1990s Lake Simcoe Region Conservation AuthorityEdit

The Lake Simcoe Region Conservation Authority wrapped up the millennium, basking in the international spotlight, and solidifying partnerships that will help save Lake Simcoe. The Conservation Authority continued to grow in the 1990s, acquiring land in the Beaver River Wetlands, expanding Willow Beach, and adding Pangman Springs and Mabel Davis Conservation Areas. The LSRCA also increased the size of the Baldwin and Tyrwhitt properties as well as the Zephyr Wetlands.

In 1990, Phase I of the Lake Simcoe Environmental Management Strategy (LSEMS) is launched. The Landowner Environmental Assistance Program (LEAP) of the LSEMS provides the technical and financial support landowners need to complete projects to improve local water quality. The outcome is that 16.5 tonnes of phosphorus would be diverted from Lake Simcoe by the year 2000. The plan would also control and reduce cropland and area erosion, install and upgrade manure storage facilities, restrict livestock access to public water courses (such as creeks and rivers), and reforest concerned areas.

LEAP provides technical and financial support for private landowners to: naturalize riverbanks and streambanks, reforest priority lands, and control streambank erosion.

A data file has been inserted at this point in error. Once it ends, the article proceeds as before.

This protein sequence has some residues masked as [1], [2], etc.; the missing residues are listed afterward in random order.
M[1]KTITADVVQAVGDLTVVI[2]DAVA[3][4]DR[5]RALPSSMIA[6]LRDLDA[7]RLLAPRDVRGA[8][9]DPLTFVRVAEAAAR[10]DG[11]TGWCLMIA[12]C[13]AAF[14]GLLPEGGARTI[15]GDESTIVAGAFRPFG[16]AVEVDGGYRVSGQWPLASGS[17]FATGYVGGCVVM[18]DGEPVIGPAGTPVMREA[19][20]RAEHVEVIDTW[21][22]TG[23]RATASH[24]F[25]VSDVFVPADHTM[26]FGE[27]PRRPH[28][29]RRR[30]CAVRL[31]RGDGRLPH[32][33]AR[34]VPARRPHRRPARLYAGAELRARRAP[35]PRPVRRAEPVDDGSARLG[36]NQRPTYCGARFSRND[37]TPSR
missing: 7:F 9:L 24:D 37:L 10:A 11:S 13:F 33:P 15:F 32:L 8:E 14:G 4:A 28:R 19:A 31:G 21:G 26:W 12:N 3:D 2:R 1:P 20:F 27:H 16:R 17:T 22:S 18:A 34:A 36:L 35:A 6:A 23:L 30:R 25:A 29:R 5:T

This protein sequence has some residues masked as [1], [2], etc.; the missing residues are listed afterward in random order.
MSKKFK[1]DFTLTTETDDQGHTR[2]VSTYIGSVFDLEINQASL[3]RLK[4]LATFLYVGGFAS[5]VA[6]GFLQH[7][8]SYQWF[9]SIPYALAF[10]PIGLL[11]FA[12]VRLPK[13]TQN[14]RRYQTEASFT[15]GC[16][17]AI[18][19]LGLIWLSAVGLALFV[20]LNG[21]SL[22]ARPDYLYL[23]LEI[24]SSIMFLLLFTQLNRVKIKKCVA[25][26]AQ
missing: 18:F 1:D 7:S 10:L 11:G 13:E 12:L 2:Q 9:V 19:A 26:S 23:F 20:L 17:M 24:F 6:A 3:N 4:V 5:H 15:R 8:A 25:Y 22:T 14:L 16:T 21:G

Two years later, the conservation authority's "Save Our Simcoe" project sweeps across the area. Local youth participate in the "Yellow Fish Road" program to promote the responsible disposal of household hazardous waters, and 1,500 people hear how they can help save Lake Simcoe. The conservation authority also publishes and releases the book "An Action Guide To Improving the Waters of Lake Simcoe".

The LSEMS expands to include the York and Durham Regions, and Simcoe County in 1996. The following year, the LSRCA establishes a new collaborative partnership with the Federal Government's Department of Fisheries and Oceans to protect and enhance Lake Simcoe and its fish habitats.

1999 sees the Conservation Authority start "A Natural Partnership" With York Regional Municipality to protect what is natural and restore damaged and degraded areas in York Region.

2000s: Looking into the FutureEdit

In 2001, the LSRCA began to deliver its programs and services to parts of York and Durham Regions, the City of Kawartha Lakes, and Simcoe County.

External linksEdit